Thursday, March 8, 2007 1:15PM  1:27PM 
V10.00011: Spinorbit coupling triggered Mott insulator Sr$_{2}$IrO$_{4}$. Bum Joon Kim, Hosub Jin, Soon Jae Moon, JaeYoung Kim, Choon Shik Leem, Jaejun Yu, TaeWon Noh, Changyoung Kim, SeJung Oh, JaeHoon Park, Gang Cao Electronic structures of 5d transitionmetal oxide (TMO) Sr$_{2}$IrO$_{4 }$are investigated by angleresolved photoemission spectroscopy and densityfunctional electronic structure calculations. The insulating nature of this compound and its measured valence band symmetry are correctly accounted for by the calculation only when both spinorbit coupling and electronic correlation effects are included. It is shown that the spinorbit coupling plays a crucial role in stabilizing the Mottinsulating ground state, which is unexpected in a compound with extended 5d valence band. The spinorbit coupling leads to symmetrysplitoff bands near the Fermi level which are narrow enough to be gapped by the Coulomb repulsion of moderate strength. This results in a conduction band as narrow as $\sim $0.5 eV, defying its general character expected for 5$d$ TMO. Our finding marks an establishment of a new type of Mott insulator and suggests possibility of novel Mottderived phenomena in 5$d$ based materials. [Preview Abstract] 
Thursday, March 8, 2007 1:27PM  1:39PM 
V10.00012: Spinorbit coupling in quasiperiodic systems Carlos Wexler, Daijiro Tobe, Mahito Kohmoto Electrons in incommensurate systems (e.g., electrons in a lattice in presence of a perpendicular magnetic field) have a rich behavior exemplified by the beautiful Hofstadter butterfly, a selfsimilar spectrum which is a multifractal Cantor set. We analyze the effect of spinorbit coupling in this system which can be described by a generalization of Harper's equation. We find that the added term significantly modifies the scaling laws and appears to induce a delocalization of the insulator. [Preview Abstract]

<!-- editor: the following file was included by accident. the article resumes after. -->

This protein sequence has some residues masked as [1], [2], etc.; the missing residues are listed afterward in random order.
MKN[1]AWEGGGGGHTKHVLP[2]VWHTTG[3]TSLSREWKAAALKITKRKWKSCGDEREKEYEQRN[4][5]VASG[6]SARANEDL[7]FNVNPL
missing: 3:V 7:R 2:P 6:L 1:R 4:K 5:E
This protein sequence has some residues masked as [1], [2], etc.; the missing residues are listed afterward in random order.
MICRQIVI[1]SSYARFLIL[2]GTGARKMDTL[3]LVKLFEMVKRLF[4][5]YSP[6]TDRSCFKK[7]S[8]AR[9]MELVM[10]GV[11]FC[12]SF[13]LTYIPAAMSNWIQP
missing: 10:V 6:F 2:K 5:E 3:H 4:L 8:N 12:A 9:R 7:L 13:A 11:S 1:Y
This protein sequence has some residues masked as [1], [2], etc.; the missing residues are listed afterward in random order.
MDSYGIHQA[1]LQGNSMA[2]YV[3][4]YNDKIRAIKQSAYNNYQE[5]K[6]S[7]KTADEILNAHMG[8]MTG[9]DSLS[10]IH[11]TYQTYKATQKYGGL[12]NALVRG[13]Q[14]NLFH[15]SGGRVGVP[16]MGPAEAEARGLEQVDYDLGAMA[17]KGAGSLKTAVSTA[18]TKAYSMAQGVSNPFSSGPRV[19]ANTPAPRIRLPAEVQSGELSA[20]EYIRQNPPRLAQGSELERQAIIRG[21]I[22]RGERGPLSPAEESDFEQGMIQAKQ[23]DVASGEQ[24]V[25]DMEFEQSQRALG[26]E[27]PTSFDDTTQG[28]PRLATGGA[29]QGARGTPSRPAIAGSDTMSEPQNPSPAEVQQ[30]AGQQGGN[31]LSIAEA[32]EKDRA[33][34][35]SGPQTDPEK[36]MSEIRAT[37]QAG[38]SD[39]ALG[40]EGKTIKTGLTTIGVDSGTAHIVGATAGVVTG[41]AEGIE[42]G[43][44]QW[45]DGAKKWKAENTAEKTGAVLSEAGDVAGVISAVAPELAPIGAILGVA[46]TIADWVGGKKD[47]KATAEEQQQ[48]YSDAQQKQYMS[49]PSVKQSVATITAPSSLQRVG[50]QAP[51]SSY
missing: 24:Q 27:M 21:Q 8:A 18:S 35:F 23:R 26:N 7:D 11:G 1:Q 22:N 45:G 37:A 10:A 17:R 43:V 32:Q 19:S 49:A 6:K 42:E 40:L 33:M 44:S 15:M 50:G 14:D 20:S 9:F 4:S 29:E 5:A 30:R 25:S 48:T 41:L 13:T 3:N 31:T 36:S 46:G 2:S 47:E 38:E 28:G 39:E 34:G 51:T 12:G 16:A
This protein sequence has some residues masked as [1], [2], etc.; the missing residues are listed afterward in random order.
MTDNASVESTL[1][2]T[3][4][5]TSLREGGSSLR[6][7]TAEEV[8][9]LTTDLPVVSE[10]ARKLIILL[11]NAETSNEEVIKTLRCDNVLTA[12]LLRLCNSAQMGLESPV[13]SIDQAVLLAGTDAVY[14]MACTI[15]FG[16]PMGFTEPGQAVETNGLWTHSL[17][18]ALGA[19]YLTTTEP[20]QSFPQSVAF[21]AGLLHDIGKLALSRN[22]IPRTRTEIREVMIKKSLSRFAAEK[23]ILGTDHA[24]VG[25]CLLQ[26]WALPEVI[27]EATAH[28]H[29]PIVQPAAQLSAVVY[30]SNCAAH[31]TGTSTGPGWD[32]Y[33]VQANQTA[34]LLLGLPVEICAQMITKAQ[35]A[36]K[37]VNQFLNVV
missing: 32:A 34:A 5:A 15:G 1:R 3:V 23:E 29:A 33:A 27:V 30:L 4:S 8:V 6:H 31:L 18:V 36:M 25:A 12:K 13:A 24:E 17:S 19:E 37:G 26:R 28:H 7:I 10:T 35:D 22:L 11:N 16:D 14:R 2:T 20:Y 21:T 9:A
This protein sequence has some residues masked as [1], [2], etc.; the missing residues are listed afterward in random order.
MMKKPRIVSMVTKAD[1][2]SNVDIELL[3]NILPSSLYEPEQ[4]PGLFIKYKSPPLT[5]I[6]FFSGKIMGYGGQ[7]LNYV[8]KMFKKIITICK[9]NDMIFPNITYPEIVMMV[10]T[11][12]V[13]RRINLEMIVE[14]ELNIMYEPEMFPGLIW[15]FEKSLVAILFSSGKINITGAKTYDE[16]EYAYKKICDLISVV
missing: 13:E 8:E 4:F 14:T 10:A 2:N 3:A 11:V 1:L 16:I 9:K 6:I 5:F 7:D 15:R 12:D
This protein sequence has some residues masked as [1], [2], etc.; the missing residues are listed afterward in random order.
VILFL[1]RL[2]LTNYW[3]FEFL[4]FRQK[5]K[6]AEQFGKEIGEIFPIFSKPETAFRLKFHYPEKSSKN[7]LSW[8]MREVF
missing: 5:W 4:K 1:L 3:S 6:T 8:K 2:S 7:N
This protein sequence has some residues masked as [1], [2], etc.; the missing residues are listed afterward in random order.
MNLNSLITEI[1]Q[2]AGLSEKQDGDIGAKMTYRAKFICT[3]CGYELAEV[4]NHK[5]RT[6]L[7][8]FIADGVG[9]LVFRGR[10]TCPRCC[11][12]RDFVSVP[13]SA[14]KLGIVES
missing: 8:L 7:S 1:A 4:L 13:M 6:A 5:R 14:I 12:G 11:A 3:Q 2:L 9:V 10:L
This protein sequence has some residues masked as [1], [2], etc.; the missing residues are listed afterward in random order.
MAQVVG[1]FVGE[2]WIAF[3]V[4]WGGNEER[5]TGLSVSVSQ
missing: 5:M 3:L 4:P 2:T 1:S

Thursday, March 8, 2007 1:39PM  1:51PM 
V10.00013: Influence of Boundary Conditions on the Critical Scaling of Finite Systems Benjamin VollmayrLee, Erik Luijten We investigate the influence of boundary conditions on the behavior of finite spin systems at criticality; in particular, a comparison is made between periodic boundary conditions and free boundary conditions. Via simulations, we find that the critical magnetization distribution of the shortrange Ising model with free boundary conditions differs significantly from the periodic case. We also consider spin systems with longrange interactions $V\sim 1/r^{(d+\sigma)}$ where for $\sigma \leq 2$ the upper critical dimension is $d_c=2\sigma$, which allows for accurate simulations for $d>d_c$ systems. Using analytic results from Br\'ezin and ZinnJustin for periodic boundary conditions, and generalizing the techniques developed by Rudnick, Gaspari, and Privman for free boundary conditions, we obtain explicit expressions for the scaling of the susceptibility and the shape of the magnetization and energy distributions at criticality. The numerical data exhibit excellent agreement with our analytic results, providing in most cases the first explicit test for these predictions. [Preview Abstract] 
Thursday, March 8, 2007 1:51PM  2:03PM 
V10.00014: Measurement Noise Maximum as a Signature of a Phase Transition Zhi Chen, Clare Yu Noise is ubiquitous and is being increasingly used as an experimental tool to probe condensed matter systems, but unfortunately, when studying phase transitions, the usefulness of the experimental results is diminished by the fact that little is known about what to expect in the noise spectra. We propose that an increase in the measurement noise can be used to signal the onset of a phase transition since noise arises from the fluctuations of microscopic entities which, in turn, play a key role in phase transitions. As an example, we study the noise in the 2D Ising model which undergoes a second order phase transition, and in the 5state Potts model which undergoes a first order phase transition by using Monte Carlo simulations. We monitor these systems as the temperature drops below the critical temperature. At each temperature, after equilibration is established, we obtain the time series of quantities characterizing the properties of the system, i.e., the energy and magnetization per site for different size of systems. We apply different methods, such as the noise power spectrum and the second spectrum of the noise, to analyze the fluctuations in these quantities. We show that fluctuations produce an increase in the low frequency noise and the total noise power as first and second order phase transitions are approached. [Preview Abstract]